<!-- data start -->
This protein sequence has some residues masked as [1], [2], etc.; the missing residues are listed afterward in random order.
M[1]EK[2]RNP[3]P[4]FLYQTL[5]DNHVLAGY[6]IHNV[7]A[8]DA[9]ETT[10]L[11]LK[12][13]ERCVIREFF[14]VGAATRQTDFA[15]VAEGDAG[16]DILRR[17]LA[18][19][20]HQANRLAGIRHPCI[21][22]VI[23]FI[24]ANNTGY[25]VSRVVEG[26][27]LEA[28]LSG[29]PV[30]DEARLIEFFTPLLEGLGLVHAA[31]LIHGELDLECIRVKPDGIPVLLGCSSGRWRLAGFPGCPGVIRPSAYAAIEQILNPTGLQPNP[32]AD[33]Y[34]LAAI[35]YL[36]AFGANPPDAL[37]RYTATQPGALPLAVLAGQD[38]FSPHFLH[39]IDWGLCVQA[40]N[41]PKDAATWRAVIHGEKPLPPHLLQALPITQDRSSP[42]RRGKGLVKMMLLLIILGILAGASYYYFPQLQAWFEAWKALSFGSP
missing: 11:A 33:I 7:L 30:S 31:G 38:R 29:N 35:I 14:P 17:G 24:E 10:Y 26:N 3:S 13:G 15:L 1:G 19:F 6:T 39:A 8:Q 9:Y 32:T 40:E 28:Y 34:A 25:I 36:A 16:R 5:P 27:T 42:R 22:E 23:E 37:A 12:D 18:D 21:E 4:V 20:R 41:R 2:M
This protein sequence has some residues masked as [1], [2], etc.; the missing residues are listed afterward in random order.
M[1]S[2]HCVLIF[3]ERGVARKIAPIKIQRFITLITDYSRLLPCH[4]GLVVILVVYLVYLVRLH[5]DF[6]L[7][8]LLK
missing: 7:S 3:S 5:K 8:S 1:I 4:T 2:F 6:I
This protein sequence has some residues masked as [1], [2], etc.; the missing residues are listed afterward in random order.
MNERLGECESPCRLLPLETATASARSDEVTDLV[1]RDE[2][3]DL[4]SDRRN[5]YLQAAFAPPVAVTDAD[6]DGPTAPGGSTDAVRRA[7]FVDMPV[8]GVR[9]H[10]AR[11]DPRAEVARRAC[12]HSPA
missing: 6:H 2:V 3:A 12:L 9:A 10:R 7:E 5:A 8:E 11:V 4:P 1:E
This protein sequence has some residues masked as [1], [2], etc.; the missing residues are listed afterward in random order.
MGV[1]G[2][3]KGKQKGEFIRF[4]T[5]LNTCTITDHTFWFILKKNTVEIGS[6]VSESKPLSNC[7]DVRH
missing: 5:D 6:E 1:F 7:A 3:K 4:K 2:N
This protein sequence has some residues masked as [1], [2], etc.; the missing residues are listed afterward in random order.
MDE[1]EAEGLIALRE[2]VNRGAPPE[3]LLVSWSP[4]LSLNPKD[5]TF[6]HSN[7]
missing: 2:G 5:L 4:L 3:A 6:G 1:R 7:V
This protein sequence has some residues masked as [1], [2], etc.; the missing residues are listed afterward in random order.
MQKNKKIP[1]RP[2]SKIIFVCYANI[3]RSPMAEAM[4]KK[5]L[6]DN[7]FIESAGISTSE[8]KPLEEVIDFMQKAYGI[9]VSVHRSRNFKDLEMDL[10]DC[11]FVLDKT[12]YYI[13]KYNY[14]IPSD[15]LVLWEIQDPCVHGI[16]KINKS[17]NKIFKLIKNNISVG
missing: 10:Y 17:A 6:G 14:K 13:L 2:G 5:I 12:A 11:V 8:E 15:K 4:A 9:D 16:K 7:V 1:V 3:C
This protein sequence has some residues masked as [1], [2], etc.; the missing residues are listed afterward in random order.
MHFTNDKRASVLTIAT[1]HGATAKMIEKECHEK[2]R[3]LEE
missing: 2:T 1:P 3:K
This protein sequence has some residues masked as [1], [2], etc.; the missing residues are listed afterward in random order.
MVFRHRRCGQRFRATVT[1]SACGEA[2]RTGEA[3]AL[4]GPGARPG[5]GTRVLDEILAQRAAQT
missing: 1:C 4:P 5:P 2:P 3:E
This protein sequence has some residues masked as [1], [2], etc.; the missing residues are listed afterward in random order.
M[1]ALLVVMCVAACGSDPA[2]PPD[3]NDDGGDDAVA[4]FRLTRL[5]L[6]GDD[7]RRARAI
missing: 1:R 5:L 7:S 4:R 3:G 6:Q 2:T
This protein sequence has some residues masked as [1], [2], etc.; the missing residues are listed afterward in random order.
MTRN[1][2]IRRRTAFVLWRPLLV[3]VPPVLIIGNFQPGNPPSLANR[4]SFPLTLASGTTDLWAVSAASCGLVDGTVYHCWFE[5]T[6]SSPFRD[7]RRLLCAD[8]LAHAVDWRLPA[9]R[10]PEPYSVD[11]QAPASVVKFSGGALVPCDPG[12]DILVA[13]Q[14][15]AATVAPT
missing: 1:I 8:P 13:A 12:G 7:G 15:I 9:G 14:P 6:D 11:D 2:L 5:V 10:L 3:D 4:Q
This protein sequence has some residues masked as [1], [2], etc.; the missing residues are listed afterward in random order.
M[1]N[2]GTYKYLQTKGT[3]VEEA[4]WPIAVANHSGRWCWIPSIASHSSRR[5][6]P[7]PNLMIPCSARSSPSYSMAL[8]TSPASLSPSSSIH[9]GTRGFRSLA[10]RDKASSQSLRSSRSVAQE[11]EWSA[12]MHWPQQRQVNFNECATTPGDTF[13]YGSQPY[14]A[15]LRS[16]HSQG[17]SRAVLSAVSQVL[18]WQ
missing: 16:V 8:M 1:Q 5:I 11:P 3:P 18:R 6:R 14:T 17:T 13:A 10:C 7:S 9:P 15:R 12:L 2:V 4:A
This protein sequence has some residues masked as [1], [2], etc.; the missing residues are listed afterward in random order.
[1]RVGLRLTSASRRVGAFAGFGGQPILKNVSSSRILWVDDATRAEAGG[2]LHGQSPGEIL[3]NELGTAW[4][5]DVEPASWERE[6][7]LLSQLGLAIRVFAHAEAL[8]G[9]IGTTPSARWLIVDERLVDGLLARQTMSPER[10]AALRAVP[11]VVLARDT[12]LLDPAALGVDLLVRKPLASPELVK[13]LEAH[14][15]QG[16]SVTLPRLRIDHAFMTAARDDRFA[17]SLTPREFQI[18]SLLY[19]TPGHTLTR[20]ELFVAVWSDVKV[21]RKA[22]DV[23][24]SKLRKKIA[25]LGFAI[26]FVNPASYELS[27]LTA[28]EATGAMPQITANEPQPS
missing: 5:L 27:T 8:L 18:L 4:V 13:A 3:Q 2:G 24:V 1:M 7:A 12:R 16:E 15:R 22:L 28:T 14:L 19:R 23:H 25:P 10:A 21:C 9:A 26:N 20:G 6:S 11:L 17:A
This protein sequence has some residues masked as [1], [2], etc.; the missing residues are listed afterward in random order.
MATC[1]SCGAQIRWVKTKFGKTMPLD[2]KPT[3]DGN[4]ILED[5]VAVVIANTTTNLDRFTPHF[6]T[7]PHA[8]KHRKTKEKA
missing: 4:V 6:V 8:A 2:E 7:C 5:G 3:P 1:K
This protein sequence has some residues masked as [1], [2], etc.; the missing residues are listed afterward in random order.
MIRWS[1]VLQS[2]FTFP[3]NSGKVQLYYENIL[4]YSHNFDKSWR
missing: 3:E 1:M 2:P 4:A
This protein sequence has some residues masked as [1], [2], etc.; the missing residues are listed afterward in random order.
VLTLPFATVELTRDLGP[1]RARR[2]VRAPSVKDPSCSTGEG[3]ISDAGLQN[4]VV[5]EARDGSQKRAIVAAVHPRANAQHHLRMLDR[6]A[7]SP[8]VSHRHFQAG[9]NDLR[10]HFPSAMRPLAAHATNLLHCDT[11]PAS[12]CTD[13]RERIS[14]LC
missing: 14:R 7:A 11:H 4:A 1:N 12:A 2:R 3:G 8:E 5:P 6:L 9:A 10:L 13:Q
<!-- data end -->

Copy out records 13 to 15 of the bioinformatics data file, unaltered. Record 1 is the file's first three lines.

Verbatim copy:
This protein sequence has some residues masked as [1], [2], etc.; the missing residues are listed afterward in random order.
MATC[1]SCGAQIRWVKTKFGKTMPLD[2]KPT[3]DGN[4]ILED[5]VAVVIANTTTNLDRFTPHF[6]T[7]PHA[8]KHRKTKEKA
missing: 4:V 6:V 8:A 2:E 7:C 5:G 3:P 1:K
This protein sequence has some residues masked as [1], [2], etc.; the missing residues are listed afterward in random order.
MIRWS[1]VLQS[2]FTFP[3]NSGKVQLYYENIL[4]YSHNFDKSWR
missing: 3:E 1:M 2:P 4:A
This protein sequence has some residues masked as [1], [2], etc.; the missing residues are listed afterward in random order.
VLTLPFATVELTRDLGP[1]RARR[2]VRAPSVKDPSCSTGEG[3]ISDAGLQN[4]VV[5]EARDGSQKRAIVAAVHPRANAQHHLRMLDR[6]A[7]SP[8]VSHRHFQAG[9]NDLR[10]HFPSAMRPLAAHATNLLHCDT[11]PAS[12]CTD[13]RERIS[14]LC
missing: 14:R 7:A 11:H 4:A 1:N 12:A 2:R 3:G 8:E 5:P 6:L 9:A 10:L 13:Q